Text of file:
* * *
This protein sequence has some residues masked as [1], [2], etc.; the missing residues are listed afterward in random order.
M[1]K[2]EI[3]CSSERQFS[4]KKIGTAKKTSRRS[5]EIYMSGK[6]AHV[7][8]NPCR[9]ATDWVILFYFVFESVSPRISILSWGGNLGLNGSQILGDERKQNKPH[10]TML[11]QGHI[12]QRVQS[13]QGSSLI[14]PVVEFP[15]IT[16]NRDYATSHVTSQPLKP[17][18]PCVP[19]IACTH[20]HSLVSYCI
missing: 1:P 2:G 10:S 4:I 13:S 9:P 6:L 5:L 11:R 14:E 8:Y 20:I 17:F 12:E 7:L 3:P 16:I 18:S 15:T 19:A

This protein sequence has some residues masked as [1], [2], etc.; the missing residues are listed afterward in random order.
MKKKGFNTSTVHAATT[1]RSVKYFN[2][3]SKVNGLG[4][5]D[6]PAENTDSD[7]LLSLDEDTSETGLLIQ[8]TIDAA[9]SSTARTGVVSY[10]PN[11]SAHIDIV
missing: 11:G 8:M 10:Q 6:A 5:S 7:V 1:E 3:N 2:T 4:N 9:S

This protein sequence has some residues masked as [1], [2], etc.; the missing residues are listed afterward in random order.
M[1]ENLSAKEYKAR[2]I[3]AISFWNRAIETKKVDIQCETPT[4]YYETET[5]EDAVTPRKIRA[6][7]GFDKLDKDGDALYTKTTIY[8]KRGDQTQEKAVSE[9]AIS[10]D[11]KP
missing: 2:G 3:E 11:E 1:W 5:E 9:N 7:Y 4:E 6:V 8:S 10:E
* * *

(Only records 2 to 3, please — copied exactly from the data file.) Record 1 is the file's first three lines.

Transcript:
This protein sequence has some residues masked as [1], [2], etc.; the missing residues are listed afterward in random order.
MKKKGFNTSTVHAATT[1]RSVKYFN[2][3]SKVNGLG[4][5]D[6]PAENTDSD[7]LLSLDEDTSETGLLIQ[8]TIDAA[9]SSTARTGVVSY[10]PN[11]SAHIDIV
missing: 11:G 8:M 10:Q 6:A 5:S 7:V 1:E 3:N 2:T 4:N 9:S

This protein sequence has some residues masked as [1], [2], etc.; the missing residues are listed afterward in random order.
M[1]ENLSAKEYKAR[2]I[3]AISFWNRAIETKKVDIQCETPT[4]YYETET[5]EDAVTPRKIRA[6][7]GFDKLDKDGDALYTKTTIY[8]KRGDQTQEKAVSE[9]AIS[10]D[11]KP
missing: 2:G 3:E 11:E 1:W 5:E 9:N 7:Y 4:E 6:V 8:S 10:E